Untitled (£18,500) by Nina Murdoch
Egg tempera, 152 x 122cm
I'm rather cockahoop as I was not only the first person to cast a vote in the gallery but was also the first person to vote for Nina's work!
I got to cast the first vote in the gallery on Tuesday afternoon and this is the work I voted for. I very much liked Nina Murdoch's work when I saw it online (see my online perspective). However it looks nothing like its photograph when you see it in the exhibition. Her 'Untitled' work - a painting which reflects simple rhythms of light and space and colour - is simply stunning and hugely impressive and again attracted a number of very many positive comments in my hearing on Tuesday night.The Prize was awarded by Lauren Laverne (host of BBC 2’s The Culture Show), at an Awards dinner last night following a public vote held both online and at the Mall Galleries.
Threadneedle Figurative Prize (part 2) - Green, Mills, Murdoch and Schierenberg
Nina Murdoch graduated from the Slade School of Fine Art in 1993 and then studied for a post graduate diploma at the Royal Academy School (1993 – 96). She's been winning art awards since 1983 when she won 1st Prize in the National Gallery Children’s Competition. She also won first prize in Sir William Coldstream Competition in her final year at the Slade and then the Landscape Award at the RA. Her work is in a number of prestigious collections - and by the looks of the collections which include her work it appears to be much loved by bankers - who always have an eye for a good investment! Her work was first shown in the Summer Exhibition at the RA in 1994 and she's currently working towards a solo show at the Fine Art Society in Spring 2009.
Also announced at this evening’s special Awards event was the winner of the £10,000 Federation of British Artists Selectors’ Choice, awarded by the selectors to Tim Shaw for his sculpture Tank on Fire, which was inspired by an (uncredited) 2005 photo image showing a British soldier in Iraq leaping to the ground from a burning Warrior vehicle. Tim Shaw studied at Falmouth College of Art (1985 – 89) and is currently engaged on a series of work about conflict to be exhibited in the autumn.
Readers may recall (see Threadneedle Figurative Prize (part 3) - Brandford, Shaw, Williams and the DVD) that I suggested what Tim might like to do with his prize money if he won. I'm also concerned that at no time has the photographer who took the very powerful photograph that this work was derived from received any accreditation, let alone prize money, for his work.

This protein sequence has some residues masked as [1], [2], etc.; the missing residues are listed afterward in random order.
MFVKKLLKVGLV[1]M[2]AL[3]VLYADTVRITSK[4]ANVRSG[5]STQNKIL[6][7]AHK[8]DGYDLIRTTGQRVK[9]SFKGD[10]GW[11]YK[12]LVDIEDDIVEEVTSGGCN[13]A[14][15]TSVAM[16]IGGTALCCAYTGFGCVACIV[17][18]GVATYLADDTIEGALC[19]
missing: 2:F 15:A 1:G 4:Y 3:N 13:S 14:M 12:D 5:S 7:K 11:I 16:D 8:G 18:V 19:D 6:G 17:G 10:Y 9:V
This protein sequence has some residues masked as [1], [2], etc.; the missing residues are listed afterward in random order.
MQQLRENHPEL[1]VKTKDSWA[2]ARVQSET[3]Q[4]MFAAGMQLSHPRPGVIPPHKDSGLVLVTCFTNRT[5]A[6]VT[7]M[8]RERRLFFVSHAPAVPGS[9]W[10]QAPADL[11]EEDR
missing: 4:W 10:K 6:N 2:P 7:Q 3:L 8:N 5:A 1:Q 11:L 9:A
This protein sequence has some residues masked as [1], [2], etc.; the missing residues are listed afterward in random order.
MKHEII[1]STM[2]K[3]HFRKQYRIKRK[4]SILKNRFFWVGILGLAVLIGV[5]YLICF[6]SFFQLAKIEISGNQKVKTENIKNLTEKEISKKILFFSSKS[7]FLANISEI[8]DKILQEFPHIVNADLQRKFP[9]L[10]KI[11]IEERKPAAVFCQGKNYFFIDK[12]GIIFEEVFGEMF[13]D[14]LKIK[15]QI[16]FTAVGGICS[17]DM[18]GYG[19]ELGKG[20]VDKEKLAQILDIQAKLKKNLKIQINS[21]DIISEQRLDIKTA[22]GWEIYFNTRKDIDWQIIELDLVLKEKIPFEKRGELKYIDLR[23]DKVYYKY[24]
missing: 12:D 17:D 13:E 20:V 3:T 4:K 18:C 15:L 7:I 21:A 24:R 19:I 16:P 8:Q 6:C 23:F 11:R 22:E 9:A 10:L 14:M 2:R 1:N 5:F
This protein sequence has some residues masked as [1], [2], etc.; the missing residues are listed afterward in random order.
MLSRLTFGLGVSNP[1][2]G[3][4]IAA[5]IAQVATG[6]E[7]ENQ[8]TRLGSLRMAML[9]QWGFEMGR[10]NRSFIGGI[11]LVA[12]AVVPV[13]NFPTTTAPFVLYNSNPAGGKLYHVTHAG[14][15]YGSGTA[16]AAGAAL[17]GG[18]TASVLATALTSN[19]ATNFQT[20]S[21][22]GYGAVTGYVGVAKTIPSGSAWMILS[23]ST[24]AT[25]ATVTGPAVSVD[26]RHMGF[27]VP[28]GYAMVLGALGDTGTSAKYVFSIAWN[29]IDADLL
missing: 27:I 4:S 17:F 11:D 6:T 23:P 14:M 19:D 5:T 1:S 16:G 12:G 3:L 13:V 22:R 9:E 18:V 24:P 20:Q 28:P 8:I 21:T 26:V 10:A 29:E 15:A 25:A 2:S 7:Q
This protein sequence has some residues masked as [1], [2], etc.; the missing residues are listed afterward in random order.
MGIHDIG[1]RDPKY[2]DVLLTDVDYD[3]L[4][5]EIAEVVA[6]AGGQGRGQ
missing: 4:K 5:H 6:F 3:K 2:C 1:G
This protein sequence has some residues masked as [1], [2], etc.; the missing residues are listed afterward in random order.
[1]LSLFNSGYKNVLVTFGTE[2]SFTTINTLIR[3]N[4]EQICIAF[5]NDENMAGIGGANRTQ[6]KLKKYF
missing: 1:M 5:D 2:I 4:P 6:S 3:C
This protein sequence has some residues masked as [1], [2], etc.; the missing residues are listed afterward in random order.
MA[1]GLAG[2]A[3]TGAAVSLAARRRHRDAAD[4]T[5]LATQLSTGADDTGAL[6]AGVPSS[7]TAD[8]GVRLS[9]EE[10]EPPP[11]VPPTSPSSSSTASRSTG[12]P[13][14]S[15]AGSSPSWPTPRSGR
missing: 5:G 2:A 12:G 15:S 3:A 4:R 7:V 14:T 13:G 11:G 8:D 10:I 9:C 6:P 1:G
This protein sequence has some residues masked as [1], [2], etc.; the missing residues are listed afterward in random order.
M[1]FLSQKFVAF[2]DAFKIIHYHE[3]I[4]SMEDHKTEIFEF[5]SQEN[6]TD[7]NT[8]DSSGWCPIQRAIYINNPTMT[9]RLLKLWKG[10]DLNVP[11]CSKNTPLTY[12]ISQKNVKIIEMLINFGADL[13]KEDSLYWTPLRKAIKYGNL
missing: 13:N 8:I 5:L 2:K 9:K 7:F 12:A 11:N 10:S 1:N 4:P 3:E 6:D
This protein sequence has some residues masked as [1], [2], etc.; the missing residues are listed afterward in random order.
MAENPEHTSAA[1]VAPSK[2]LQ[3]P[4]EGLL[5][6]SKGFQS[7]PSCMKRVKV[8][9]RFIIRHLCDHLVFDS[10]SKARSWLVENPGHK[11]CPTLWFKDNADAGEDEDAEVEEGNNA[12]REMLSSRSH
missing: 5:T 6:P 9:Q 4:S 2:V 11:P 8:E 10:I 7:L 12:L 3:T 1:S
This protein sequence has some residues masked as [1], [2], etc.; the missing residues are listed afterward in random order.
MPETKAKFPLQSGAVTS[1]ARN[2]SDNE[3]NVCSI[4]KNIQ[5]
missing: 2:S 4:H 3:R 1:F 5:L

The five selectors included award-winning art critics Richard Cork and Brian Sewell, leading contemporary art dealer Angela Flowers, installation artist and sculptor Hew Locke and the art writer William Packer.
Some facts about the Threadneedle Figurative Prize:The consensus from my readers was that it opened their eyes as to the scope of figurative art and next year we'd all like more artists to choose from!
- This is a national competition for figurative art which is exclusive to artists living or working in the UK
- The potential for an artist to win up to £35,000 makes it the most valuable competition for a single work of art in the UK
- More than 2,700 entries were received in a national open submission. This figure not only well exceeded expectations, it's also the third largest submission to any exhibition in the UK in 2008.
- The selectors chose 71 works to hang in the Exhibition at the Mall Galleries (which closes at 5pm on Saturday 6 September). You can see all 71 selected works if you click the exhibition link above.
- It's the largest art prize in the UK awarded by a public vote. Over the last two weeks, thousands of visitors to the Mall Galleries and viewers online have voted for their choice of one of seven artists shortlisted by the selectors.
- It was picked up by BBC Radio4's Front Row as a show not to miss.
Tomorrow night there's a 'Wrap Party' at the Mall Galleries from 5pm to 9pm (free admission) and is an opportunity to enjoy a final viewing of the show and raise a glass of wine as a toast to Nina Murdoch.